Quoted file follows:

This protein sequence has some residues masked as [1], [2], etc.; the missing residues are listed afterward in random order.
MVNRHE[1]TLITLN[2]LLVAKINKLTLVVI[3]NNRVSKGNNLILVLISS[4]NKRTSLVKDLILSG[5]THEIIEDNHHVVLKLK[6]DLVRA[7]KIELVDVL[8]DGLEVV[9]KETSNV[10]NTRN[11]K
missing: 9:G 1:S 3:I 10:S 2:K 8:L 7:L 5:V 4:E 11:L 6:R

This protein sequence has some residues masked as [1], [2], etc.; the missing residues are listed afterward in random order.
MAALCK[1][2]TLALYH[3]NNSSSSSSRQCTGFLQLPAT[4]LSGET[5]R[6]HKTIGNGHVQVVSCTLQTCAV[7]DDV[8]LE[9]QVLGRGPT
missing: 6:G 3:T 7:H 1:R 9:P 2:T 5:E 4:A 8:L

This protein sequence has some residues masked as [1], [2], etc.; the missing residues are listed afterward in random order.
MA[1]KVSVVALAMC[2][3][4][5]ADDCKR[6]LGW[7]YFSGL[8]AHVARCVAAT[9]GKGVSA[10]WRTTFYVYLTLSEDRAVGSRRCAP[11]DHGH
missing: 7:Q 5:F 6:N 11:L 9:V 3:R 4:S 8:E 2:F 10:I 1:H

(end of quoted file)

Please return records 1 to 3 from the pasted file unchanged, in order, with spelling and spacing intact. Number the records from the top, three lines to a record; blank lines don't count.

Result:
This protein sequence has some residues masked as [1], [2], etc.; the missing residues are listed afterward in random order.
MVNRHE[1]TLITLN[2]LLVAKINKLTLVVI[3]NNRVSKGNNLILVLISS[4]NKRTSLVKDLILSG[5]THEIIEDNHHVVLKLK[6]DLVRA[7]KIELVDVL[8]DGLEVV[9]KETSNV[10]NTRN[11]K
missing: 9:G 1:S 3:I 10:S 2:K 8:L 7:L 5:V 4:E 11:L 6:R

This protein sequence has some residues masked as [1], [2], etc.; the missing residues are listed afterward in random order.
MAALCK[1][2]TLALYH[3]NNSSSSSSRQCTGFLQLPAT[4]LSGET[5]R[6]HKTIGNGHVQVVSCTLQTCAV[7]DDV[8]LE[9]QVLGRGPT
missing: 6:G 3:T 7:H 1:R 9:P 2:T 5:E 4:A 8:L

This protein sequence has some residues masked as [1], [2], etc.; the missing residues are listed afterward in random order.
MA[1]KVSVVALAMC[2][3][4][5]ADDCKR[6]LGW[7]YFSGL[8]AHVARCVAAT[9]GKGVSA[10]WRTTFYVYLTLSEDRAVGSRRCAP[11]DHGH
missing: 7:Q 5:F 6:N 11:L 9:V 3:R 4:S 8:E 2:F 10:I 1:H